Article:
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Here’s What HELOCs And Credit Cards Have In Common – And What They Don’t

Here’s What HELOCs and Credit Cards Have in Common – And What They Don’t

Credit cards make it simple to purchase big-ticket items like televisions, computers, and furniture. As long as cardholders have the available balance to cover the cost of the item, it’s possible to leave the store with a purchase that exceeds their checking account balance. But, what if money is needed to pay for an extensive home improvement project, cover an emergency medical bill, or pay for a year of college tuition? For many, those costs exceed current credit card limits.

A home equity line of credit, aka HELOC, might be the answer. It works similar to a credit card. Approved applicants access funds as needed, up to a preset credit limit. Paying down the balance allows borrowers to use additional funds at their discretion. However, there are distinct differences borrowers should be aware of before using either method to pay for their next big purchase.

Home Equity Lines of Credit (HELOCs) versus Credit Cards Comparison Table*

Similarities

Differences

Borrowers repay in monthly installments only if there is a balance on the account.A primary or second home serves as collateral for the HELOC.

Credit cards do not require collateral.
Borrowers are assigned a variable interest rate, which means payments can fluctuate based on the balance.Minimum HELOC loan amounts often exceed the maximum credit limits available with credit cards. For example, the credit lines for Community Credit Union’s (CCU) HELOCs can be as high as 80 percent of the home’s equity. Generally, lenders figure home equity by subtracting the current market value of the property from the principal balance of any outstanding loans against the property.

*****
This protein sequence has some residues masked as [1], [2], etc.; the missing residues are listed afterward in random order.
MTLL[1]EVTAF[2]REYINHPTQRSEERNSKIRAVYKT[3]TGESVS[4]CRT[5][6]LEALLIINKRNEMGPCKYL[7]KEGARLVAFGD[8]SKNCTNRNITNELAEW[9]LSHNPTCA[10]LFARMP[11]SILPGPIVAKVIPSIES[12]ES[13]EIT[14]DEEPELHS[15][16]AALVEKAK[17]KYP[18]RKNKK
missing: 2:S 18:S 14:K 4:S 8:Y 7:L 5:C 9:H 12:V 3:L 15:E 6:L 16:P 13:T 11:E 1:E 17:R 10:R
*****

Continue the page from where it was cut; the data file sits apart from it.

Credit scores influence the interest rate assigned to each borrower.Credit cards may charge annual fees, over-the-limit fees, and late payment fees.

Most HELOCs do not charge such fees.
Interest charges accrue based on the amount borrowed or outstanding balance, not the credit limit.HELOC borrowers pay closing costs to process the loan.

Credit cards do not have closing fees.
Both increase the buying power of the borrower.The average interest rate for a credit card is 17.61 percent.

Community Credit Union offers HELOCs with interest rates in the single digits.
Creditors report repayment activity to at least one of the major credit reporting bureaus.HELOC interest payments may be tax deductible under certain circumstances. **
Banks and credit unions offer both types of credit.Access to HELOC funds is limited to a predetermined draw period during which borrowers can access the approved credit limit.

Credit cards do not have draw periods.
Both have specific repayment terms and conditions.Credit cards, like CCU’s Visa® Pivot, can help build or repair credit.

HELOCs require good credit at the time of application.

HELOCs and credit cards offer benefits to creditworthy applicants. Each one can strengthen credit scores, support financial goals, and allow borrowers to live the lifestyle that aligns with their overall financial plans.

Visit CCU’s Credit Cards page to apply for a low-interest rate credit card. Eligible members with a more substantial financial need can call CCU’s Mortgage Center at 781.598.0820 to check current rates and learn how a HELOC can help in achieving goals.

*For illustrative purposes only. The actual credit card or home equity line of credit (HELOC) secured may have additional or fewer benefits.

**Please consult with a tax advisor.

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